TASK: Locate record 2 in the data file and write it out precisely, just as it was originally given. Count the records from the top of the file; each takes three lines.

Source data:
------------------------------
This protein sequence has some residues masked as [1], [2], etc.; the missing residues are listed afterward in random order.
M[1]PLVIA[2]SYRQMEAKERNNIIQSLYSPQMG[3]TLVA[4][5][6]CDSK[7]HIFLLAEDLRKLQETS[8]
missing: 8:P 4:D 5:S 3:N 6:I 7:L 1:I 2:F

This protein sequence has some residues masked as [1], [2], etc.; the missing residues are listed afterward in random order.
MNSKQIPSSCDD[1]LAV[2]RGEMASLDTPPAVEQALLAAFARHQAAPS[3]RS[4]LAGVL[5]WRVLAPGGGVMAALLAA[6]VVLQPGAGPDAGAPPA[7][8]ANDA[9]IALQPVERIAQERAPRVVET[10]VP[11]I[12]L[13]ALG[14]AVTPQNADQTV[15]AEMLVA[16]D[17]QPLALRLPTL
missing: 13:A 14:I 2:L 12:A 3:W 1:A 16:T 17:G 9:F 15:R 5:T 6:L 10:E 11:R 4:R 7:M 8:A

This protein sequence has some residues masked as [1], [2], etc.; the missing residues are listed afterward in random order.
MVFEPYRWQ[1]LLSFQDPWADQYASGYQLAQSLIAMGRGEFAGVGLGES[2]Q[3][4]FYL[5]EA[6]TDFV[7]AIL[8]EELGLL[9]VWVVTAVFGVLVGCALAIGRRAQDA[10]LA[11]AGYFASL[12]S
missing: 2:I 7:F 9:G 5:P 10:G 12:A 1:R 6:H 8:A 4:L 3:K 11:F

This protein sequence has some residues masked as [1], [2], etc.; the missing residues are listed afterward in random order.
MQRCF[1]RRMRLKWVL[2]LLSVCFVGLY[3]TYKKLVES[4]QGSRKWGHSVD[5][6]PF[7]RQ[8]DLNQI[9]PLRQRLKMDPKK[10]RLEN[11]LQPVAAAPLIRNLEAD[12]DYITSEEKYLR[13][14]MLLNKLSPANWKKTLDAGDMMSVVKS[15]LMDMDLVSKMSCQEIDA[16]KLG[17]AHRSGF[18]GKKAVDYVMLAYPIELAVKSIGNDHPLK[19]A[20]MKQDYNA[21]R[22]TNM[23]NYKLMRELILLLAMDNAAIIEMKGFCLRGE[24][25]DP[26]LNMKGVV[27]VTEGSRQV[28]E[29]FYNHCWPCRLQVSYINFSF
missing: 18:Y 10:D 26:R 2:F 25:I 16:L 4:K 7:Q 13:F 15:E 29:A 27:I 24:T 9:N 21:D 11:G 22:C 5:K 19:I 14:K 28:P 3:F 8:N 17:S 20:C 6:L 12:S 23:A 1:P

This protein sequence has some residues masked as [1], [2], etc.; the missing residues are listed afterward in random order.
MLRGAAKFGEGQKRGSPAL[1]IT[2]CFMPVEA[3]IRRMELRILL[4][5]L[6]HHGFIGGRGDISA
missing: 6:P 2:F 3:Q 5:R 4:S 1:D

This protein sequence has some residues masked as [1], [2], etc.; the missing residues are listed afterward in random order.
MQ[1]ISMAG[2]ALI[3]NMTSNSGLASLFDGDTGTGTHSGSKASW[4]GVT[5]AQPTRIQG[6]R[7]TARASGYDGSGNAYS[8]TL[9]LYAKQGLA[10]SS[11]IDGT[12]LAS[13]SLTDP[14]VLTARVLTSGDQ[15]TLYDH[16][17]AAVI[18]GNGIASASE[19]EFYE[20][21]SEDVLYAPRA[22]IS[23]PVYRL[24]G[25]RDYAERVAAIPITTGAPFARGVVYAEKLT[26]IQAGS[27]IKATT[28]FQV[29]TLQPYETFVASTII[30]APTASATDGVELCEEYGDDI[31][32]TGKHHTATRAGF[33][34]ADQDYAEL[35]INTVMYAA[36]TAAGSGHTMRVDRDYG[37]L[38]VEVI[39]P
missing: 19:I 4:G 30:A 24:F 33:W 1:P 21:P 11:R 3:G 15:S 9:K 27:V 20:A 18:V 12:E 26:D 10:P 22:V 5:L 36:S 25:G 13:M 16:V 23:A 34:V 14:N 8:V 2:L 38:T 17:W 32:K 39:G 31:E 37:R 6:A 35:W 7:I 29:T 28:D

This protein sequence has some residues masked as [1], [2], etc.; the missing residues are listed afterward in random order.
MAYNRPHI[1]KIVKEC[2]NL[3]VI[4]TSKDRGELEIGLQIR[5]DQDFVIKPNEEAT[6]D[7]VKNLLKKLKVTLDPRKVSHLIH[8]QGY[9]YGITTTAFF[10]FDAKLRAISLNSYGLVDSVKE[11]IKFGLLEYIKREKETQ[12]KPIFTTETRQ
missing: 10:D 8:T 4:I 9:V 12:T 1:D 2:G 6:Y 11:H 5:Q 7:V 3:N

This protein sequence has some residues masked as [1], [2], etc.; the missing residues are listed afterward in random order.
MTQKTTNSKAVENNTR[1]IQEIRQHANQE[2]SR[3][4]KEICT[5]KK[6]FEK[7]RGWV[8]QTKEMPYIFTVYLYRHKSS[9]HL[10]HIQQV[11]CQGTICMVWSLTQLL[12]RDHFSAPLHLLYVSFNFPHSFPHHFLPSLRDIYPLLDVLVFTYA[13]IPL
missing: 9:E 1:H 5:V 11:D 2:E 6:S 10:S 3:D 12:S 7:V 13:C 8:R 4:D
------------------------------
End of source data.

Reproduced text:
This protein sequence has some residues masked as [1], [2], etc.; the missing residues are listed afterward in random order.
MNSKQIPSSCDD[1]LAV[2]RGEMASLDTPPAVEQALLAAFARHQAAPS[3]RS[4]LAGVL[5]WRVLAPGGGVMAALLAA[6]VVLQPGAGPDAGAPPA[7][8]ANDA[9]IALQPVERIAQERAPRVVET[10]VP[11]I[12]L[13]ALG[14]AVTPQNADQTV[15]AEMLVA[16]D[17]QPLALRLPTL
missing: 13:A 14:I 2:L 12:A 3:W 1:A 16:T 17:G 9:F 15:R 5:T 6:L 10:E 11:R 4:R 7:M 8:A